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id ga9911
authors Riley, Howard
year 1999
title Semiotics and Generative Art
source International Conference on Generative Art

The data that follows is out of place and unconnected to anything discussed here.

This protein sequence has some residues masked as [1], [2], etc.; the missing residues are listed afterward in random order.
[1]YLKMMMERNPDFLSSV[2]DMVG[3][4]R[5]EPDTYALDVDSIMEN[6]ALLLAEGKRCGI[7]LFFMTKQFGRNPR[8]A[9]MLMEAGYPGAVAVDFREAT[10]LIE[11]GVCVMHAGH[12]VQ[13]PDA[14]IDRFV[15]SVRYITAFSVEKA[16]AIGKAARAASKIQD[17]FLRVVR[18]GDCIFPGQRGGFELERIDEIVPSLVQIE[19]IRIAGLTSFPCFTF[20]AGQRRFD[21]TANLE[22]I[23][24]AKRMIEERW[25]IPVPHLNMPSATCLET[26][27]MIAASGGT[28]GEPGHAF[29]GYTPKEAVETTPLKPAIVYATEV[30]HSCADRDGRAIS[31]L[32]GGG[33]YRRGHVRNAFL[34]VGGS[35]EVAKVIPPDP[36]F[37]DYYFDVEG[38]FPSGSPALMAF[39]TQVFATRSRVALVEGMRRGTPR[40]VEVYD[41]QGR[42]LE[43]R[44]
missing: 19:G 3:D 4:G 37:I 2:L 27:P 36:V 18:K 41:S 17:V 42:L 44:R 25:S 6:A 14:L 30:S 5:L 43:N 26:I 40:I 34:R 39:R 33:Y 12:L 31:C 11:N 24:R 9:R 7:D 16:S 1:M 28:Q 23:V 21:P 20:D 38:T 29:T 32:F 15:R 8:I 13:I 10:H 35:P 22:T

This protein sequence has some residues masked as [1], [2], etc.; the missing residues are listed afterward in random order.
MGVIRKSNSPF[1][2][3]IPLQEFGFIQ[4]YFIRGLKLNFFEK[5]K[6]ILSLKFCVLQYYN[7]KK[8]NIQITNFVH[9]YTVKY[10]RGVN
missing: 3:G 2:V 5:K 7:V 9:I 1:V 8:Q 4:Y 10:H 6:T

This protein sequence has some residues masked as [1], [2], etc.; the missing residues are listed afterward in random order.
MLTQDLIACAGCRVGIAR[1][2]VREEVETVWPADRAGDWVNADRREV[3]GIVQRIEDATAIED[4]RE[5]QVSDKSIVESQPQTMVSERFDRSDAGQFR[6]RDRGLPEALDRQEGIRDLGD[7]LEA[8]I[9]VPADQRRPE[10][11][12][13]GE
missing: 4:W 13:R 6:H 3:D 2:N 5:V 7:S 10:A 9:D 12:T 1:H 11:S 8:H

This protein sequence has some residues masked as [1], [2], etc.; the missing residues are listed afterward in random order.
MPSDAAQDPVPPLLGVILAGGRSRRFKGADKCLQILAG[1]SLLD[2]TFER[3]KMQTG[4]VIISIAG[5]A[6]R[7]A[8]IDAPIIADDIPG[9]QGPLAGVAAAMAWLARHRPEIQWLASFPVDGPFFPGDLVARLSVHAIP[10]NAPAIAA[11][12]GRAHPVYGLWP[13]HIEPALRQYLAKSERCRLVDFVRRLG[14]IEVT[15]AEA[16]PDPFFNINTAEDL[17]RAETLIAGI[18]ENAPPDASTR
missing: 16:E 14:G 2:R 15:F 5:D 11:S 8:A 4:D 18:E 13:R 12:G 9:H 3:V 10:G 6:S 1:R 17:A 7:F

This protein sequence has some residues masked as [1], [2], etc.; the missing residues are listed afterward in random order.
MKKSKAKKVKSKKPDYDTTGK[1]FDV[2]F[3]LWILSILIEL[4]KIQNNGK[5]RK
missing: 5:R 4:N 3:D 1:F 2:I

summary The paper begins with a brief explanation of David Marr’s computational theory of visual perception, and his key terms. Marr argued that vision consists in the algorithmic transformation of retinal images so as to produce output of viewer-centred and object-centred representations from an input at the retinae. Those two kinds of output, the viewer-centred and the object-centred representations, enable us to negotiate the physical world. The paper goes on to suggest that the activity of Drawing is comparable as a process of transformation: a picture is a transformation from either viewer-centred, or object-centred descriptions, or a combination of both types of representation, to a two-dimensional drawn representation. These pictures may be described as resulting from algorithmic transformations since picture-making utilises specific geometric procedures for transforming input (our perceptions) into output (our drawings). However, a key point is made about such algorithms: they are culturally-determined. They may be defined in terms of the procedure of selecting and combining choices from the matrix of semiotic systems available within a particular social context. These systems are presented in the paper as a Chart, and are further correlated with the social functions of a communication system such as Drawing. Thus, the paper proposes a systemic-functional semiotics of Drawing, within which algorithms operate to realise specific cultural values in material form. Familiar algorithms are illustrated, such as those governing the transformation of the physics of an array of light at the eye into the set of representations known as perspective projection systems; and also illustrated in the paper are less familiar algorithms devised by artists such as Kenneth Martin and Sol LeWitt.
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